The Deeper You Dig is a deeply impressive film. It is the passion project of family trio John Adams, Toby Poser, and their daughter Zelda Adams. All three of them took on the roles of stars, directors, writers, camera operators, and composers to create their film, The Deeper You Dig, a ghost story about coping with tragedy. It is truly a DIY film that exemplifies the power of indie filmmaking and the gorgeously devastating stories begging to be told.
Shot in their hometown in upstate New York, The Deeper You Dig revolves around three players. First, there is 14-year-old Echo, played by Zelda, who is on the precipice of adulthood. She wears dark blue lipstick and openly declares her hatred for school, but also wants to spend all night sledding in freshly fallen snow. Then there is her mother, Ivy, who works as a medium and Tarot card reader. Lastly, there is their neighbor, Kurt, who carries a dark cloud around him that he tries to fight away with a steady stream of booze. One night, as he’s drunkenly driving home from the bar, he hits Echo as she’s sledding in the dark. In a fit of fear and desperation, Kurt brings hides her body and kills her when she regains consciousness.
From here, the seasons begin to change. Snow melts, rain falls, trees blow, and Echo’s body remains hidden in the mud. Ivy desperately searches for her daughter and Kurt grapples with what he’s done. Why did he kill her? Why didn’t he just fess up to the accident? Perhaps even the most heinous acts are worse than confronting your own monstrosity. While the world goes on, both adults remain stuck in a grief- and guilt-filled stasis. But it begins to change as Echo’s ghost appears and starts harassing Kurt to tell the truth. Kurt and Ivy’s paths begin to intersect, twisting together into a gnarled snake full of hurt.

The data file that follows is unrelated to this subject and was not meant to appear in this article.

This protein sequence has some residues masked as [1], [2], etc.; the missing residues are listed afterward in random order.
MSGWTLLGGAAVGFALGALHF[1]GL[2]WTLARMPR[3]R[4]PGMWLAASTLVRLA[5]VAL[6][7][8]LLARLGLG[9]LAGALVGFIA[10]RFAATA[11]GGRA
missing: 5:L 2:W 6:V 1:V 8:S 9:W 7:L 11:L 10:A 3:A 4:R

The Deeper You Dig is profoundly sad as it follows the two adult characters. Ivy dives into the occult to try to find her missing daughter. She wanders the streets calling for Echo and hands out fliers at the local gas station. Kurt isolates himself in his fixer-upper house, trying desperately to hide the body, digging deeper and deeper to keep his secret. The editing, combined with a lack of dialogue and music, amplifies our feelings of sorrow when we are alone with either of the characters. Their bodies sag, their faces drop, and everything just feels heavy.
Everything about The Deeper You Dig is beautiful. The landscape, full of trees, streams, and life, surrounds them, breathing and changing with every scene. It is almost fantastical, like something out of a Grimm fairytale: gorgeous, but with a stench of decay. While much of the film is routed in reality, there are brief moments set in another place, though we aren’t sure where. Ivy travels through the mysterious seven circles to find her daughter, but these circles are unpleasant. They are often set in the stark white snow with splashes of crimson blood as harbingers of death. While these moments are perhaps the most confusing of the film, they are gorgeous and unsettling.
The Deeper You Dig is breathtaking and heartbreaking. A deep sense of melancholy washes over you as you watch Ivy search for her daughter and as Kurt tries to ignore Echo’s punk ghost. As both are parents, they are able to channel and portray different levels of grief. Paired with impressive visual effects, Adams, Poser, and Adams have created something truly special and horrifying. I cannot wait to see what they make next.